Record sharemarket lifts consumer spirits

From

Consumer sentiment

  • Consumer confidence: The weekly ANZ-Roy Morgan consumer confidence rating rose by 1.1 points (1 per cent) to 107.3 – the first lift since early December. Sentiment remains below both the average of 114.2 points held since 2014 and the longer term average of 113.1 points since 1990.

The consumer confidence figures have implications for retailers, and other consumer-focussed businesses.

What does it all mean?

  • Consumer sentiment readings bounce around from week-to-week. And the survey results will be influenced by a raft of factors – not just strict economic or financial data or events but also indicators like oil prices, political and geopolitical events as well as natural disasters, like bushfires, and acts of terrorism.
  • Aussie consumers haven’t had much to be happy about in recent weeks. But the extraordinary acts of generosity and kindness in response to horrific bushfires would have brightened spirits. It is always hard to know if people are across the latest economic data. But in the past week there was coverage in the media of the record levels for the sharemarket. And property prices continue to rise. Aussie consumers would also reflect on the public and private funds being provided to assist those affected by bushfires and fund recovery and rebuilding.
  • So it makes sense that Aussie consumers were a little more positive in the past week. The economic data was mixed but the spike in retail sales in November was encouraging together with higher job vacancies and dwelling approvals.
  • Most people believe that their finances are in good shape and indeed consumer expectations of personal finances in the next year stands at 2-month highs.
  • The hope is that the sharemarket retains its strength (indeed there were new highs this morning), the predicted rain does indeed fall in NSW and Victoria, the bushfire danger eases and the US-China Phase 1 trade deal is signed on Wednesday.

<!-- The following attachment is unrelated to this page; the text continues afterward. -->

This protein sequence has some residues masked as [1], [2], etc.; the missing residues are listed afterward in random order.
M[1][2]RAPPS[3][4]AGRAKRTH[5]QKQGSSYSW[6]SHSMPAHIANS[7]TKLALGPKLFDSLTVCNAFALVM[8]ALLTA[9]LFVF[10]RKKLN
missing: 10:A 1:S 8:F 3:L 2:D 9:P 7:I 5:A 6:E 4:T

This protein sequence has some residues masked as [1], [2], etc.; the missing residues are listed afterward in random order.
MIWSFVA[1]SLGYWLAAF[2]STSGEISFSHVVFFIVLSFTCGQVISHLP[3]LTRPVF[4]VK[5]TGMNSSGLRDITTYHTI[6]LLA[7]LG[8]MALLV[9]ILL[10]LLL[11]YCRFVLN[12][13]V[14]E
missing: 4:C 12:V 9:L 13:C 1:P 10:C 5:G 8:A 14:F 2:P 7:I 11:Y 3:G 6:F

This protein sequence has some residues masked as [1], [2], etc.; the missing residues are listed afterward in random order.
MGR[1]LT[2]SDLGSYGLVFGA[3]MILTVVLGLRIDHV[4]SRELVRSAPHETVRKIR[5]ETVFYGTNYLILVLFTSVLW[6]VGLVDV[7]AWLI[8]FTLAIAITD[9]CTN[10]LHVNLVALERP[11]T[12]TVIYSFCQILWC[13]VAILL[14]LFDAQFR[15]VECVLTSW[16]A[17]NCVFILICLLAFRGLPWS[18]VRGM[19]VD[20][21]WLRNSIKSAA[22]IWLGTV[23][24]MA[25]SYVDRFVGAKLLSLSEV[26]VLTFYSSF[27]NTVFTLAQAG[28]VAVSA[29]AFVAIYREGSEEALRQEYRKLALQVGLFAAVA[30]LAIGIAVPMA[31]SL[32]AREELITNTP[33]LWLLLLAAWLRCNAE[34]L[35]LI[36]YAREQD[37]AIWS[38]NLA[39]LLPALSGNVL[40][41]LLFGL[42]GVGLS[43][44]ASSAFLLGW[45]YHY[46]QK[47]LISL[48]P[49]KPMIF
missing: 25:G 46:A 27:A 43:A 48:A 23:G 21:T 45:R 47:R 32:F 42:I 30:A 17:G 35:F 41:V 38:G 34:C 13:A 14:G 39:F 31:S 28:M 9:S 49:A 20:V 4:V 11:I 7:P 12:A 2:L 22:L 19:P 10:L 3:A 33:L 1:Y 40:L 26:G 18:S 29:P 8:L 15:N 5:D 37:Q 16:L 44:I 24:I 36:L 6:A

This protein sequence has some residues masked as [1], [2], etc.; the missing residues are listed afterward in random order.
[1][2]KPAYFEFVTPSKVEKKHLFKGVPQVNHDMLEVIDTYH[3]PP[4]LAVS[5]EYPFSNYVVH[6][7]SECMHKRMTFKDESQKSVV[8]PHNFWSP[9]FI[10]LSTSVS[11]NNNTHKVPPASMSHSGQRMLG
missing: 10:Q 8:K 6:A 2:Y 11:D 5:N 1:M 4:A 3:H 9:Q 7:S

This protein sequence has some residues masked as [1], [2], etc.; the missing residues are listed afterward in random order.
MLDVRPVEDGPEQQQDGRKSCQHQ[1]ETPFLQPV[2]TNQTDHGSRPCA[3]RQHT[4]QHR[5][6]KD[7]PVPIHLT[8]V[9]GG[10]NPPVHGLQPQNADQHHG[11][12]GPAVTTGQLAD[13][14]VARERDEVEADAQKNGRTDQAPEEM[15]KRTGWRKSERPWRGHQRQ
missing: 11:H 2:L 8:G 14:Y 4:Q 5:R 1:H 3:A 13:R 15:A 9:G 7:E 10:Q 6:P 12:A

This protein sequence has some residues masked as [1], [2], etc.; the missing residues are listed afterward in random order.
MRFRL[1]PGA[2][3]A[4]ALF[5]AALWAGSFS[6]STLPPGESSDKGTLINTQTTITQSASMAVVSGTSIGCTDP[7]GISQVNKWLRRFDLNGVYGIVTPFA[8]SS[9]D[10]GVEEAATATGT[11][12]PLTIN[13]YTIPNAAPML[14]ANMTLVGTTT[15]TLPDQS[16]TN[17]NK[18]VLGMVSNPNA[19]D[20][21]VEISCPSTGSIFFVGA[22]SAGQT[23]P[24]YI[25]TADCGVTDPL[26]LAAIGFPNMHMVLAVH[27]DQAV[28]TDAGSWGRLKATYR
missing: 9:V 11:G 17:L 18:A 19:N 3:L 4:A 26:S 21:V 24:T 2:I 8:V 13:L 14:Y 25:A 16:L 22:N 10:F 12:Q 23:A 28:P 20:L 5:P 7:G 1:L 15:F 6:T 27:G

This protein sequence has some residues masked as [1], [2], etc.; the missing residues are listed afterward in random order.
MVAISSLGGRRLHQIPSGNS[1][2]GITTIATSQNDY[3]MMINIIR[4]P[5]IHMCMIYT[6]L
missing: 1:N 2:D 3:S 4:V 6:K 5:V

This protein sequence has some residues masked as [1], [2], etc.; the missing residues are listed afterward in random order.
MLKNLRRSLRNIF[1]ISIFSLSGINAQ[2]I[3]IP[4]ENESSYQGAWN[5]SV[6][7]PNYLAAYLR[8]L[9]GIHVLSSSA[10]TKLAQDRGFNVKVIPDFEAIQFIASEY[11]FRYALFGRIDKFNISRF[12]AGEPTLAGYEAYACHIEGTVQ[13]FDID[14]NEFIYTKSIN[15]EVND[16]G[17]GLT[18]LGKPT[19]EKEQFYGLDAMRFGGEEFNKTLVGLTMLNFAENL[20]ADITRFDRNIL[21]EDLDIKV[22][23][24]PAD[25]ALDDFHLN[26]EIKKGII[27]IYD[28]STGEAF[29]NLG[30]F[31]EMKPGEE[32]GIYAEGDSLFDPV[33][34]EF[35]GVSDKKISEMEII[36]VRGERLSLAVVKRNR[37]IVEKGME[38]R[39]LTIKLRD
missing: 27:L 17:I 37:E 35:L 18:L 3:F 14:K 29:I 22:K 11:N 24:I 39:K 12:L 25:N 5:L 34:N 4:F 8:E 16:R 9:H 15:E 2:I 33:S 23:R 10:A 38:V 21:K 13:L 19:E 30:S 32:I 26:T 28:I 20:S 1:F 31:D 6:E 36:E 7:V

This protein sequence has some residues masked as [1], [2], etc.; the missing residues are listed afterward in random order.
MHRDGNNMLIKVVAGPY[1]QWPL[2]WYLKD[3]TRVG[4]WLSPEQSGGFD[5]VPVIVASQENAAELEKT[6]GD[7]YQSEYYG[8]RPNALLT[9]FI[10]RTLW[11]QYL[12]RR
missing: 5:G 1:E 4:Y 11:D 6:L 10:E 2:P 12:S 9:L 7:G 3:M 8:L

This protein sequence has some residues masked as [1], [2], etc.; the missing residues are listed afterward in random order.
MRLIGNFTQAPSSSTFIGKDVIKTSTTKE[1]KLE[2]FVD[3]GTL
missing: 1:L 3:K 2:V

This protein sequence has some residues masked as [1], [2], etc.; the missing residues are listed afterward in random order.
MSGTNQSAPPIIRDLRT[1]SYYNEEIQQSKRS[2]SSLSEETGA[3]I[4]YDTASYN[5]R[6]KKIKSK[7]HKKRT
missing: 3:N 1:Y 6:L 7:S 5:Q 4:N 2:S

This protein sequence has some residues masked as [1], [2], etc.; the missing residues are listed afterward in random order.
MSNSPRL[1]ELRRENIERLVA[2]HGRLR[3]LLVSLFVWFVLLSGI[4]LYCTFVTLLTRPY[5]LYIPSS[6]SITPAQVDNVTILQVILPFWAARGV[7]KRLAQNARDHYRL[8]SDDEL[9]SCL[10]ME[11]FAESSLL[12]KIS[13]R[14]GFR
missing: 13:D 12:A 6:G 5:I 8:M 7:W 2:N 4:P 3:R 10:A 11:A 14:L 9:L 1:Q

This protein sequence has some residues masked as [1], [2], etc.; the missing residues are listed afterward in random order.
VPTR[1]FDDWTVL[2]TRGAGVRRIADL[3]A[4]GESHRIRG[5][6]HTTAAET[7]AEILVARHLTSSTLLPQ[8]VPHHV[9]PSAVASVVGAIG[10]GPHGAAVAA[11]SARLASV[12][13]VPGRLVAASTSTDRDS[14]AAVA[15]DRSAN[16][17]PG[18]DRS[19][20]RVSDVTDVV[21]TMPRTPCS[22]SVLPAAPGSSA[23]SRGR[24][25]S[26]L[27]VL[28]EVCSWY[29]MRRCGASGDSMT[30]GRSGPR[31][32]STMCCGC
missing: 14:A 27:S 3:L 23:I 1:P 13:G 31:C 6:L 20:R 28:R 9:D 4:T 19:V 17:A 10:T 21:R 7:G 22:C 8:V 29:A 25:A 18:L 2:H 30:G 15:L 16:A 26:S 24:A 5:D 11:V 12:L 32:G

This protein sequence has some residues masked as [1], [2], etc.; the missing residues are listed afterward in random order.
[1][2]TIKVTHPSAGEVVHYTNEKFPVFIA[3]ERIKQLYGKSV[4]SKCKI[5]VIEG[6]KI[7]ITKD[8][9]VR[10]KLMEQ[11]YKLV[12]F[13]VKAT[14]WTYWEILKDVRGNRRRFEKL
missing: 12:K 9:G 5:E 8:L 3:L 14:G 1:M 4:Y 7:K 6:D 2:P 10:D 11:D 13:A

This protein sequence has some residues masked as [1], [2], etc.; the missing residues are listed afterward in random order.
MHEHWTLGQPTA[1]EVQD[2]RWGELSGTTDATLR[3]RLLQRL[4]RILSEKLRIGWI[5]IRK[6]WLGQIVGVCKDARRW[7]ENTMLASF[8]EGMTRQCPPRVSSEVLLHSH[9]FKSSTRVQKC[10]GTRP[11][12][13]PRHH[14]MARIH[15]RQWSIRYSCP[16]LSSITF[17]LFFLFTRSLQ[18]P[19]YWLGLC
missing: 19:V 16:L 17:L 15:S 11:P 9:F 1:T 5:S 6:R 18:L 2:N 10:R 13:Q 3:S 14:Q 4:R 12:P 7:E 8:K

What do the figures show?

  • The weekly ANZ-Roy Morgan consumer confidence rating rose by 1.1 points (1 per cent) to 107.3 – the first lift since early December. Sentiment remains below both the average of 114.2 points held since 2014 and the longer term average of 113.1 points since 1990.
  • Three of the five major components of the index rose last week:
    • The estimate of family finances compared with a year ago was down from +12.7 points to +6.5 points;
    • The estimate of family finances over the next year was up from +25.3 points to +26.0 points;
    • Economic conditions over the next 12 months was up from -21.3 points to -16.5 points;
    • Economic conditions over the next 5 years was up from -9.4 points to -1.6 points;
    • The measure of whether it was a good time to buy a major household item was down from +23.3 points to +21.9 points.
  • The measure of inflation expectations was down from 3.7 per cent to 3.8 per cent.

What is the importance of the economic data?

  •  The ANZ/Roy Morgan weekly survey of consumer confidence closely tracks the monthly Westpac/Melbourne Institute consumer sentiment index but the former measure is a timelier assessment of consumer attitudes and is now closely tracked by the Reserve Bank.

What are the implications for interest rates and investors?

  • The Reserve Bank has a lot to digest. Mixed economic data, bushfires, record US and Australian sharemarkets and the seeming improvement in trade relations between the US and China. Interest rates cuts certainly still remain on the agenda. The next two key events are the December job figures on January 23 and the Consumer Price Index (inflation) on January 29.

 

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